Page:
Along the way, McAnally's obsession with songwriting led to what became the final phase of his transition into producing. It all began when Shane organized the first of many songwriter retreats, at a cabin on Center Hill Lake with Brandy Clark, Josh Osborne, Old Dominion's Mathew Ramsey & Trevor Rosen and Matt Jenkins. At the time, they'd all been kickin' around for about 10 years with little success but something clicked. And as they began writing and recording their demos, Shane found himself, at their request, producing their demos.

In a recent interview, McAnally said: We would all set up there and literally, would write with no agenda because, none of us had anything going on, We would all just write songs we loved and a lot of those songs got recorded. There was something special about everyone in that crew."

They called themselves 'The Hit Shitters', and it was 'that' combination of talent, that proved to lay the foundation, for Smack Songs. McAnally's new publishing, production and artist development company which he and his partners Michael Baum and Robin Palmer launched in 2011. Staff writers include original 'Hit Shitters' Shane, Mathew, Trevor and Josh Osborne...plus...Josh Jenkins, Mathew McGinn, Jo Smith and Walker Hayes.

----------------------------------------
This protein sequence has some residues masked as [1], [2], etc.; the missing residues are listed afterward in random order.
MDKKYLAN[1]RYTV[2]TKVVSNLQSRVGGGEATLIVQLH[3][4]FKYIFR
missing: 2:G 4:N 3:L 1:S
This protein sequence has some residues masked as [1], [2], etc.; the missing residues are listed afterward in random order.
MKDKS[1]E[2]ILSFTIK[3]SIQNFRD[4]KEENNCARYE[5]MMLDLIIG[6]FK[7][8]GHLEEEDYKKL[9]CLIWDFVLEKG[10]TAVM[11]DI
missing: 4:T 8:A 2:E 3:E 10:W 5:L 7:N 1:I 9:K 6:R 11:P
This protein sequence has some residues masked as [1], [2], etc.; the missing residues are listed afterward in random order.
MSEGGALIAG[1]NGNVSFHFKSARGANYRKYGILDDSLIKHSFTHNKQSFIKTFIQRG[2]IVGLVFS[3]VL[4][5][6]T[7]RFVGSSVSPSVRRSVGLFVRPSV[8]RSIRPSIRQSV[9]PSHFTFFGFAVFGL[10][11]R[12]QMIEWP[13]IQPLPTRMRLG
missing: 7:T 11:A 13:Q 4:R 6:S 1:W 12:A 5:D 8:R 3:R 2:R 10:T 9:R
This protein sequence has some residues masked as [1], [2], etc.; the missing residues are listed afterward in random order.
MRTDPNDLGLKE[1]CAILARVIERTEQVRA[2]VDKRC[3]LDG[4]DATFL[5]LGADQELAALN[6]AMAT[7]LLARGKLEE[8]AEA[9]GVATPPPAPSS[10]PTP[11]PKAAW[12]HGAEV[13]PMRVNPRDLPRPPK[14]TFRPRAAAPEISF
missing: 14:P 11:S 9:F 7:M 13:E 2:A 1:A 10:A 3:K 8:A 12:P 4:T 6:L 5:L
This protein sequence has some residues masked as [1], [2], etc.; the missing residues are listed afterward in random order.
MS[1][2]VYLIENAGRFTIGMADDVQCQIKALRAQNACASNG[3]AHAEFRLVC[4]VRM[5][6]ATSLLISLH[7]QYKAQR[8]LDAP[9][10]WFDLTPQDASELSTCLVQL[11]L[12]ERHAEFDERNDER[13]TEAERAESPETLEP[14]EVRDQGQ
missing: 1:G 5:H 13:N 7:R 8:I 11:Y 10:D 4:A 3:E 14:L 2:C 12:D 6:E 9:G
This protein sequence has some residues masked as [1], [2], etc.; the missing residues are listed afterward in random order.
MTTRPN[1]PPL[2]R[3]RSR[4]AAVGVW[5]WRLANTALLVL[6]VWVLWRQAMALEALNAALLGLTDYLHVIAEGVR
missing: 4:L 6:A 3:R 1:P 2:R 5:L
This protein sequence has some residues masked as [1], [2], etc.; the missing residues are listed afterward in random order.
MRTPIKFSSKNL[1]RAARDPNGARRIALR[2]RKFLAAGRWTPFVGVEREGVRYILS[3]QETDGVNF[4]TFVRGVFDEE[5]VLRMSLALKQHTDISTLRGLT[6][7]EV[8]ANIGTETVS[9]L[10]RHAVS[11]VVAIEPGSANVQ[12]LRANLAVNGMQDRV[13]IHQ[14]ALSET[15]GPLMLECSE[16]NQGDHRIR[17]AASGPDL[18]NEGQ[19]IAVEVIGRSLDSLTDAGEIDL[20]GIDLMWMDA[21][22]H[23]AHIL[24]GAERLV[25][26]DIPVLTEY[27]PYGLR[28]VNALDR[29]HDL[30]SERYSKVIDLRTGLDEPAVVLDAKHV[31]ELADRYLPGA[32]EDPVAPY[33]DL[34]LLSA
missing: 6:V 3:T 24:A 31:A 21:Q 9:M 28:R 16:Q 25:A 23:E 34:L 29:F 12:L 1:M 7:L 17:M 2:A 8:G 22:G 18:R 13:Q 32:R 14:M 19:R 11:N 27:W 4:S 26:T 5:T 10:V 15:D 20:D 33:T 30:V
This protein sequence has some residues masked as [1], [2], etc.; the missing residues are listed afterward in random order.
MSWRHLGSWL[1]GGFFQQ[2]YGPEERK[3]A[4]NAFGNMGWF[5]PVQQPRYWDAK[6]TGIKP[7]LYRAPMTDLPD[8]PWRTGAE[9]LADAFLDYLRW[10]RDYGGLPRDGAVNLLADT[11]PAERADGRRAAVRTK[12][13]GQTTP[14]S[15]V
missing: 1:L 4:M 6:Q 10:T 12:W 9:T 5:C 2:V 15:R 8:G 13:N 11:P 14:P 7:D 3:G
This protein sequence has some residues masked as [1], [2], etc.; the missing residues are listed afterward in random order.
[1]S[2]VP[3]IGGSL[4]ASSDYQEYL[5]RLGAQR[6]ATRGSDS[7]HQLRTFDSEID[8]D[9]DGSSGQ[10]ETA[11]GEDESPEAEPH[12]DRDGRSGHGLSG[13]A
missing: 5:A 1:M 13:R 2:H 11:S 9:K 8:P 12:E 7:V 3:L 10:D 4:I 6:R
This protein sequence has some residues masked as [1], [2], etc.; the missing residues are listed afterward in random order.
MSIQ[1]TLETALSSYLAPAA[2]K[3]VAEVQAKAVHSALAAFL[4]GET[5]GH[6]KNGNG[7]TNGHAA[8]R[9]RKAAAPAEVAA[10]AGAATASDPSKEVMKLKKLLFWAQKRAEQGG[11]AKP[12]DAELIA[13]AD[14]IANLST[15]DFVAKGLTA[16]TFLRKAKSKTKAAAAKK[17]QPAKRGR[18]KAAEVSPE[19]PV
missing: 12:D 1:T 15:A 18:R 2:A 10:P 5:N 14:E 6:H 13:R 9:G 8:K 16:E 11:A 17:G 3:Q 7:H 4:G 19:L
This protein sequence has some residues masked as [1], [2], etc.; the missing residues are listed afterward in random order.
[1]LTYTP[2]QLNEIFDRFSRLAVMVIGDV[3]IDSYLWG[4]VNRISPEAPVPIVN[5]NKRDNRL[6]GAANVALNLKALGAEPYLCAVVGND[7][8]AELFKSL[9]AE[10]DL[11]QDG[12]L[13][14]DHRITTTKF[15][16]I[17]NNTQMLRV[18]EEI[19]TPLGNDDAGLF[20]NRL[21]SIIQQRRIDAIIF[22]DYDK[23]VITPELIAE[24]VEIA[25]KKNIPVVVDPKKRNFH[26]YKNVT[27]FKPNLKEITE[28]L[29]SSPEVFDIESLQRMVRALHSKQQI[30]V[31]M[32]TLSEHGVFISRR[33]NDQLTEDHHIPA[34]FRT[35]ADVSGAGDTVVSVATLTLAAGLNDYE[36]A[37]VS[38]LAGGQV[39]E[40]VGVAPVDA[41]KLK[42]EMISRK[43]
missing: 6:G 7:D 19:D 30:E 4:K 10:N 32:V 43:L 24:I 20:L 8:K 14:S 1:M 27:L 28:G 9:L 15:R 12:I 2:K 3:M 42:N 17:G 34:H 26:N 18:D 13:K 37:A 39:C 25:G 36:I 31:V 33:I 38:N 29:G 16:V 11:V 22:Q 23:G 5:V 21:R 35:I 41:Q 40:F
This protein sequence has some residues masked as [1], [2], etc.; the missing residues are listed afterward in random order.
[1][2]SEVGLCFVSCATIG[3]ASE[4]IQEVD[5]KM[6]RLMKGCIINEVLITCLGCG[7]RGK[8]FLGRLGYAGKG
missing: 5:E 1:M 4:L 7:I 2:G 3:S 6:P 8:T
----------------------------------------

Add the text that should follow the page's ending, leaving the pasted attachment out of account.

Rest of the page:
Brandy Clark eventually bought the cabin, the retreats continued and 'Shane n Clark' still go there, while putting the finishing touches on the musical score of songs for MOONSHINE, the HEE HAW adapted musical, by Robert Horn which debuted in Dallas at the Dee and Charles Wyly Theater, to 'Rave Reviews' in September 2015 and is now headed for Broadway.

Shane's producing credits now boast two Kacy Musgraves albums on Mercury/UMG, Same Trailer Park in 2013 and Pageant Material in 2015, co-produced with Luke Laird, Sam Hunt's album Montevallo, which he co-produced with Zach Crowell, on MCA/UMG, in 2014, Old Dominion on Sony, in 2015 and he's currently finishing up Jake Owen's new album, which he co-produced with Ross Copperman, another current nominee for Music Row's coveted 'Producer of the Year' Award, along with Shane, Byron Gallimore, Jay Joyce and Frank Liddell.

To date, McAnally has had over 150 major cuts, 15 of which went to No. 1, he's already won CMA and Grammy awards and last year was named Billboard magazine's No. 1 hot country songwriter, No. 4 hot country producer and No. 7 hot country publisher for his company Smack Songs. So far, every album Shane has produced or co-produced has been nominated for a Grammy Award for Best Country Album...Transition complete.